Anyway, back at school,  disaster struck — as a result of Rugby injuries I had both my legs in plaster casts and I missed a lot of school work. I got a guitar-playing physics tutor — and that’s a weird story in itself, but I’ll not go into it here.

This was how I ended up having to go to Langside College where I met Jim Prime.

I think we recognised that we were “outsiders” per se, and we immediately clicked as a result. Man, what a laugh we had — we did a fanzine, we fought over women, and we played some music.

When an old school pal — Alan Thomson — heard us, he was blown away.  He “interviewed” us for his band — “The Arthur Trout Band”, but I am no singer (plus, I am too “compositionally opinionated”!), and Dave Roy and Alan were better suited as guitarists than me.

Jim left us to play with them for a while — and I was glad to have introduced them to each other; both were superb musicians and it was pretty obvious they were going to make a living from playing music.

Jim did some serious musical stuff after that — I think he was director of music or something like that at Cumbernauld Community Centre!

Anyway, I was in a shop buying a TV and Jim came in — this would be in the mid 1980s.  A chap came in, grabbed a VCR and ran off!  Jim and I laughed and we went to The Doune Castle for a pint. What a remarkable day!

Jim had something on his mind.

He said that he had started seeing one of my ex’s (Cat) and had actually married her!  I was blown away! “Really?” (I didn’t know if he knew about Cat and me — even though it wasn’t really a Big Deal).  Nevertheless I  was a bit scared, wondering where this conversation was going.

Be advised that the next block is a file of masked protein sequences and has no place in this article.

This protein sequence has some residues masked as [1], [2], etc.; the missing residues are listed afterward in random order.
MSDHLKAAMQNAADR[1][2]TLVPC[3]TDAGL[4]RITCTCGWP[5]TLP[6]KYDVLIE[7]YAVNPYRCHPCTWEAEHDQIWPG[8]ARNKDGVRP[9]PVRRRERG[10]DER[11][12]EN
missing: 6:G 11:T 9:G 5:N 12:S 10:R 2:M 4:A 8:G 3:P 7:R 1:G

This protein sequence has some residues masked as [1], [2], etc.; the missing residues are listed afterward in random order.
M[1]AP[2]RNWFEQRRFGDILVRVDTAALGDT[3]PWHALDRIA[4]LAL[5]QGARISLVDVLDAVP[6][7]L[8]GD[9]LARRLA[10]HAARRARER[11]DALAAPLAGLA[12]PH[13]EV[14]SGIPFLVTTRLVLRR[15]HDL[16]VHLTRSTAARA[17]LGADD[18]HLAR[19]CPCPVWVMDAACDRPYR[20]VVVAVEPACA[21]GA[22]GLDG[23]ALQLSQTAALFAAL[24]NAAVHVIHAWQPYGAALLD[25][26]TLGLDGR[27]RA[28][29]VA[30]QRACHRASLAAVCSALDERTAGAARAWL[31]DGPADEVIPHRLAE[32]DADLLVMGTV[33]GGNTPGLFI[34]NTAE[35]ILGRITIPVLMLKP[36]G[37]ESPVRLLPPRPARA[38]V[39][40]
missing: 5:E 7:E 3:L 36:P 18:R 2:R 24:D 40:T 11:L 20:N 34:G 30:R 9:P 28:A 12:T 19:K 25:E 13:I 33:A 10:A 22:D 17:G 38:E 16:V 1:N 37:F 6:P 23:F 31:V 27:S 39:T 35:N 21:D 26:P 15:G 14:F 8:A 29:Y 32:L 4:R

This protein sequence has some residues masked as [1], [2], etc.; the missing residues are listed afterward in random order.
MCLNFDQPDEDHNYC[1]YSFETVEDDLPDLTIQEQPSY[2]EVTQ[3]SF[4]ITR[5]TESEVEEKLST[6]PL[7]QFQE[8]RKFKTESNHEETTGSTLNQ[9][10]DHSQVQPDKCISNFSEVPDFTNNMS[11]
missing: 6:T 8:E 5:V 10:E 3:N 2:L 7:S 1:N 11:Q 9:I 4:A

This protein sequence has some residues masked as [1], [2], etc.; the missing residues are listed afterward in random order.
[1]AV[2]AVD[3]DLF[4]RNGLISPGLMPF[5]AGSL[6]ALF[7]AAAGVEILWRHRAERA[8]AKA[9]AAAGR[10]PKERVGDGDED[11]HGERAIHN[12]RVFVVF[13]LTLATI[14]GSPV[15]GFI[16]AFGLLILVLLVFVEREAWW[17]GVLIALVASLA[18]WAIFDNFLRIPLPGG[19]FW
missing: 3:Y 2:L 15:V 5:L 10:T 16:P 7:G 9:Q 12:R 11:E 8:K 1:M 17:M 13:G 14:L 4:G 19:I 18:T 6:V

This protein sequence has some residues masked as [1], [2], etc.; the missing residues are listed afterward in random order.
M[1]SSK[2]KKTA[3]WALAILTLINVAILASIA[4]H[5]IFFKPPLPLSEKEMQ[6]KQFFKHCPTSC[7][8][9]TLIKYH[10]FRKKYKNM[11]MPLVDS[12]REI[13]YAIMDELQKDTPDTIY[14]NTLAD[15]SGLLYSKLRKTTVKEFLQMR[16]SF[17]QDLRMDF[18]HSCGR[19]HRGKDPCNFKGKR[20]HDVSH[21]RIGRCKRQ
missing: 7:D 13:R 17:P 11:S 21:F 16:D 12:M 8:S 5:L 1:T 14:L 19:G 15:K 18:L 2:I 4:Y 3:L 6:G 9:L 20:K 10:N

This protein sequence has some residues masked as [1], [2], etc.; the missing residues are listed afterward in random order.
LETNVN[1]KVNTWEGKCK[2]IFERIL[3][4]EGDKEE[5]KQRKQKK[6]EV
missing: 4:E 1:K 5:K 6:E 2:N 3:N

Jim said that he had been down in London doing some session piano for John Martyn through Alan Thomson — Alan had called him up and they met up at his place.  They had a few beers and jammed.  Alan ran some tape.

“So?” I asked as I supped my pint.

“Well, then I got an invoice from Alan”

“You’re kidding, right?”

“No. Seriously — he even counted the beers”

He went on to say that Alan explained that this was how it all worked with the record labels — everything had to be invoiced and books kept! He said he felt so naive!

As a result, he was scunnered with the “Music Business” — as was his wife.  He’d taken a job working in an office — something to do with computers! He had a flat near mine (but it had a damp problem).  I can tell you, it was sounding bleak for Jim.  I got in another round.

Then he told me his “News” — not even his wife knew (and he was convinced that she’d kill him should she find out).

He’d been asked to join a band called “Deacon Blue”.

“Named after the Steely Dan track by any chance?”

“Yes — but they are really good — young guys, fresh stuff, lots of energy — what do you think?  Should I give it a go?”

Jim had a really good feeling about this band.

“Dave, do you think I should stay in the office job? I don’t know if I can risk everything for this band?”

Well — what a question!  But the answer was not really mine; Jim had already made his mind up, all I did was see that and agree really.

“Jim — go with it, man; you’ve been scunnered and yet this is tempting — it’s not just that you like these guys, you also have to do something in music — she HAS to realise THAT one way or another, Jim, come on man – it’s who you are, what you do — if it’s not this band it’ll be something else. Seriously. I mean it — you want me to talk to her?”

“No, mate; that’s brilliant. I can handle it (I think)” He grimaced with a twinkle in his eye.

Sadly, I have never seen Jim Prime since. He’s been too busy being in a successful pop band on tour and then becoming a lecturer. I would like to claim credit for Deacon Blue and their success, but I canny really.  Jim did what so many people don’t or can’t — he made THE BIG DECISION and made it work too.

I like it when people say they like Deacon Blue.  I wish I liked Deacon Blue more, but hey.  I like that it worked out for Jim. I especially like that he’s a lecturer now, that is really brilliant!

He is one genuinely nice guy — but more than that, he is more talented than he knows.  What a musical mind he has! When I saw “Amadeus” (the movie about Mozart), I was reminded of Jim Prime — same laugh, and same attitude to his talent.

Rock on Jim Prime!